Campbell, a British journalist, compares Japan with Latin American and African Governments who have printed a lot of money.
But surely he knows that Western Governments – under the leadership of Ben Bernanke printed much more than Africa and Lat-Am could and did! Why is Campbell not talking of British, European and American printing presses?
Is there a racial smell and smear somewhere? Did I hear him say ‘These irresponsible Blacks, Latinas, Browns, Yellows …’
Now Japan’s problems are minor – because they have solid, well run, high tech companies, whose products are in demand all over the world.
Off their peaks, these Japanese firms still have mean clout in business world. Japanese interest rates being so low will not change Governmental economics by much. So, why compare Japan with Latin America or Zimbabwe?
Of course, you cannot compare Japan to Spain – where prostitution is a national industry. Or Ireland, or Greece, which have lived on handouts for the last 100 years.
Maybe you should look at British debt my dear sir!
Is it wishful thinking Mr.Campbell? Balanced your judgment is not. Or is it just plain malarkey? Methinks, it is ‘White’ noise!
Ian Campbell, who has “recently returned to the UK, where he is writing a book on rural Mexico.” could utilize his time much better writing about rural Britain, which depends on huge subsidies from a nation groaning under 500% Gross-National-Debt (GND-that is Govt.+Corporate+household).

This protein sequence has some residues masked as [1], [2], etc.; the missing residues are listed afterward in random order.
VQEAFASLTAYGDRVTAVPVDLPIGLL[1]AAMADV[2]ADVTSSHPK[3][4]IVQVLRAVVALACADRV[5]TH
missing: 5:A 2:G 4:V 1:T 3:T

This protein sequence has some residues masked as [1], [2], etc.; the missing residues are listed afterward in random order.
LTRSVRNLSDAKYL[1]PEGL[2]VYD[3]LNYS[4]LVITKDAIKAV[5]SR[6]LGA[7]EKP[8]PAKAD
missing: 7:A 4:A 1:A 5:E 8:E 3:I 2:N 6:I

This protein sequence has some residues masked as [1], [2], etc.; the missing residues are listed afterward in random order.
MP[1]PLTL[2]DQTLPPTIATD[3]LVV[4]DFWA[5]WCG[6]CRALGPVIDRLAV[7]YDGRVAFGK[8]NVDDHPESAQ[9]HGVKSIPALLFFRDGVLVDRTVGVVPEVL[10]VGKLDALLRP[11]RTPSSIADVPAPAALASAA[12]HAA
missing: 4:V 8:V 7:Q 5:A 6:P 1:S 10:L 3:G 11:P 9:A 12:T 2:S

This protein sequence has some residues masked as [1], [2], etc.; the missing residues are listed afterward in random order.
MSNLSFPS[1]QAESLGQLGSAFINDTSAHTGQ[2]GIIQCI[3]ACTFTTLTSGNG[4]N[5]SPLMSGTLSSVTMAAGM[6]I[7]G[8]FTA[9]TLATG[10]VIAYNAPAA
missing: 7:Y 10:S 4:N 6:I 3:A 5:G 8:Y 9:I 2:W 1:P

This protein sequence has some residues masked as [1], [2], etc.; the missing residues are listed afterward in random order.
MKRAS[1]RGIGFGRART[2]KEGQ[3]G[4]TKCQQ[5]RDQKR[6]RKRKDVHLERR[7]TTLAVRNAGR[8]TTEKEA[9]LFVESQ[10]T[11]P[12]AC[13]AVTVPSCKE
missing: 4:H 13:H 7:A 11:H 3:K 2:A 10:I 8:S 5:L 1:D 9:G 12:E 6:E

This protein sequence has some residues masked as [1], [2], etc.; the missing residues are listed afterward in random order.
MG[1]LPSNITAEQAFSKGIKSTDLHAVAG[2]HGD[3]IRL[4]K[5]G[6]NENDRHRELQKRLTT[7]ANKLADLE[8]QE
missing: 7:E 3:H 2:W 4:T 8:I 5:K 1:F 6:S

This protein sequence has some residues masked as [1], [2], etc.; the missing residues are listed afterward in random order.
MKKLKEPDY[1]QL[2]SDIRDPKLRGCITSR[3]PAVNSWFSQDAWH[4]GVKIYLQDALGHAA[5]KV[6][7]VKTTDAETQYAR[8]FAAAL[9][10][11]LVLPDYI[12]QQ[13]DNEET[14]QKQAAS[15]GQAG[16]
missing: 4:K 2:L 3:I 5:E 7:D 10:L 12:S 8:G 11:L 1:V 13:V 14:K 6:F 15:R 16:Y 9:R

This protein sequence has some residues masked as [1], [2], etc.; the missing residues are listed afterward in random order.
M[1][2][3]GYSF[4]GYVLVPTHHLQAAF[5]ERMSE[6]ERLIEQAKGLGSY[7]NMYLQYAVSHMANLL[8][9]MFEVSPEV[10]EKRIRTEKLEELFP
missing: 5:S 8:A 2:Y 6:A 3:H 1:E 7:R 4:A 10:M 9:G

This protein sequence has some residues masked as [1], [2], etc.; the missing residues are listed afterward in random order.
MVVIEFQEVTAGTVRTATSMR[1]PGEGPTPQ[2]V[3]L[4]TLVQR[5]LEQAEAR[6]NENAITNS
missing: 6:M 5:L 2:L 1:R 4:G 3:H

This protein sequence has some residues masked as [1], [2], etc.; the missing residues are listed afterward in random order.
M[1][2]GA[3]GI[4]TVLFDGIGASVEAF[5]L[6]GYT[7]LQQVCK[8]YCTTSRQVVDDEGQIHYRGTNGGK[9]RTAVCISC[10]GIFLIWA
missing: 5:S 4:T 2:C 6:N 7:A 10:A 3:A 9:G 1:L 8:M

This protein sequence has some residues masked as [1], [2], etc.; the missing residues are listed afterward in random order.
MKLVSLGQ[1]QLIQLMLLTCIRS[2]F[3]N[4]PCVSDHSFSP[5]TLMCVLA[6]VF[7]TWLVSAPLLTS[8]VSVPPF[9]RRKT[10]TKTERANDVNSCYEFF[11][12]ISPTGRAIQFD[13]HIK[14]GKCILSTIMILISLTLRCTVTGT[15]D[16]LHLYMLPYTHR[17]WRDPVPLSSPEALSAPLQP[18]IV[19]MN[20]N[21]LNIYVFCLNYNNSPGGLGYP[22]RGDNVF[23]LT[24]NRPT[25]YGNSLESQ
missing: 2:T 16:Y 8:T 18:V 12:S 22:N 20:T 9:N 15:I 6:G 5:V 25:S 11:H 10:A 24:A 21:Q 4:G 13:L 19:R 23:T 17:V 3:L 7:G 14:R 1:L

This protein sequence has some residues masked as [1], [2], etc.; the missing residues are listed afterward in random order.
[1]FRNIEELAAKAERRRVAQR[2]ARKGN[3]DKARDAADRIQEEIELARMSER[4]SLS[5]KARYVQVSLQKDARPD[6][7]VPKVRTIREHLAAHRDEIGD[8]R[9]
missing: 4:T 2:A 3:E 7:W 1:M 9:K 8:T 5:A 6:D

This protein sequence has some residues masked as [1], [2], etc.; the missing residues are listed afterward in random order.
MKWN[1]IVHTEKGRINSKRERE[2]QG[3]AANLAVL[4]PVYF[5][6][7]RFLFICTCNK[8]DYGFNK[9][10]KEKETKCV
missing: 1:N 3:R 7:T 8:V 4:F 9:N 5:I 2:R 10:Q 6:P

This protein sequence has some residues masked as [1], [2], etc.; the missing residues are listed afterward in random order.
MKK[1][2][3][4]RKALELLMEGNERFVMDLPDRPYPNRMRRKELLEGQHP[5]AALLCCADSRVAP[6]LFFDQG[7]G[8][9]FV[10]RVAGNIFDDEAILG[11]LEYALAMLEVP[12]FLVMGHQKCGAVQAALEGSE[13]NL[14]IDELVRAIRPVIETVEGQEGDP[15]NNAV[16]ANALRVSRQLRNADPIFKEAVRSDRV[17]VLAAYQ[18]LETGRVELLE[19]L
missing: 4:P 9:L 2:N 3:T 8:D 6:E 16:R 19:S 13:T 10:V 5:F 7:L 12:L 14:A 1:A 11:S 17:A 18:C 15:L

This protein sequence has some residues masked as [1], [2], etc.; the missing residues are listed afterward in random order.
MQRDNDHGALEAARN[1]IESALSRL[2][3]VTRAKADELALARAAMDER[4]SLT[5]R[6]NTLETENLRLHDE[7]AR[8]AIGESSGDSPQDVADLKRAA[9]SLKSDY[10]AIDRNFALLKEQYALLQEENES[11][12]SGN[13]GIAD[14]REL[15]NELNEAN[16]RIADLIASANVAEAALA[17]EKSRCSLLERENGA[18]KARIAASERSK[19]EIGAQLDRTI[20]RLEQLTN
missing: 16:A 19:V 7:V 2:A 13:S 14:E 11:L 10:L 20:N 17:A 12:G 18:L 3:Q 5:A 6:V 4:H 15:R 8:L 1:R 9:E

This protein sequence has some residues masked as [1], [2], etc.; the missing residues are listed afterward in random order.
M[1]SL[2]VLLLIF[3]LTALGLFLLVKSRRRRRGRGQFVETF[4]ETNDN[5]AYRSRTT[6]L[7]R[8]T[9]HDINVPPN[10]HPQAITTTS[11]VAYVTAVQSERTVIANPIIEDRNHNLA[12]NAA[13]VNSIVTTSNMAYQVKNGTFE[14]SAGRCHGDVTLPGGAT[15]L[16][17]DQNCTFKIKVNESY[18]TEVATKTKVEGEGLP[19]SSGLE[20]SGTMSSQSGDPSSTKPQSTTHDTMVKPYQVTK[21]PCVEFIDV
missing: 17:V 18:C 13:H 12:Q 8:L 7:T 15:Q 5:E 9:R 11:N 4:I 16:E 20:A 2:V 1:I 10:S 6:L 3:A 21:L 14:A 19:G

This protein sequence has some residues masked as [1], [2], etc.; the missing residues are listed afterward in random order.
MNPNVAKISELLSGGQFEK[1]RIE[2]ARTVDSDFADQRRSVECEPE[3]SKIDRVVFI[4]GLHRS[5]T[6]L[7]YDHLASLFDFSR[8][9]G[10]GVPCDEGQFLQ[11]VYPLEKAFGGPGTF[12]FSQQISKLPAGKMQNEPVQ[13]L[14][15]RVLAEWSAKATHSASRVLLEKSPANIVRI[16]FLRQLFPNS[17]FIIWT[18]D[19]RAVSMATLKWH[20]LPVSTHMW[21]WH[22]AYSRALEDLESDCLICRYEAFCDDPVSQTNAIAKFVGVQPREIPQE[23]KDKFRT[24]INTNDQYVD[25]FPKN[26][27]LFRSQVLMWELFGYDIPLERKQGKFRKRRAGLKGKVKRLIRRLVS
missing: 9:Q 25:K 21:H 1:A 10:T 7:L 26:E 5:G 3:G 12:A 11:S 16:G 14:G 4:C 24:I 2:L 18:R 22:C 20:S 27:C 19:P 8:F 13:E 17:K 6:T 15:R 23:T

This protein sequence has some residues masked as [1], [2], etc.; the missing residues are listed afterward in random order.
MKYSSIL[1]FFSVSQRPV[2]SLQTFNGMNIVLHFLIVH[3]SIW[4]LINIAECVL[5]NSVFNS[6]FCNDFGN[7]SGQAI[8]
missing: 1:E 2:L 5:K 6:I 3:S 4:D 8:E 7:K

Now British GND (no hindi puns intended) is a much-more-hideous. Than Japanese at 500%. We both know that British exports are going nowhere!
Let us look at British economy
First the biggest sector of British corporate sector is about digging, extracting and selling natural resources.
A historical legacy – with little value-addition. Royal Dutch Shell, BP, North Sea Oil, XStrata, Anglo American, Rio Tinto Group, BHP Billiton, BG Group, National Grid, Scottish and Southern Energy, Centrica. That is 10 of the top 30 British companies. These companies mostly have their assets abroad – and if push comes to shove, you know these companies will go where their bread is buttered.
The second leg on which British industry stands today is cracked leg of banking and insurance – HSBC, HBOS, RBS, Lloyd’s TSB, Barclays, Standard Chartered, Aviva and Prudential. The British part of the business of these 8 financial firms is in mess. The international business is subsidizing the British business. How long do you think this will last?
The third wobbly leg is pharmaceuticals made up of two companies. Glaxo-Smithkline-and Astra Zeneca. Both are in doldrums due to competition from generic Indian companies – and may look good to beery British journalists boozed in a pub. Now these are the three legs of British economy. We know that three legged stools are always prone to topple over.
That was lesson No.1 for you Campbell.
Lallu has a few things to say here
Lesson No.2 is what our colourful former Railway Minister said, “इस हमाम में सब नंगे हैं” (meaning “everyone in this bathhouse is naked”).
No offense to colour black, but then black pots must not call yellow kettles names.
It is plain bad journalism!
- Our Government Is Now So Huge That It’s Choking The Private Sector (businessinsider.com)
- Dollar hits 15-year low vs yen, jumps vs euro (seattletimes.nwsource.com)
- China Buys More Japanese Debt Than Ever Before (businessinsider.com)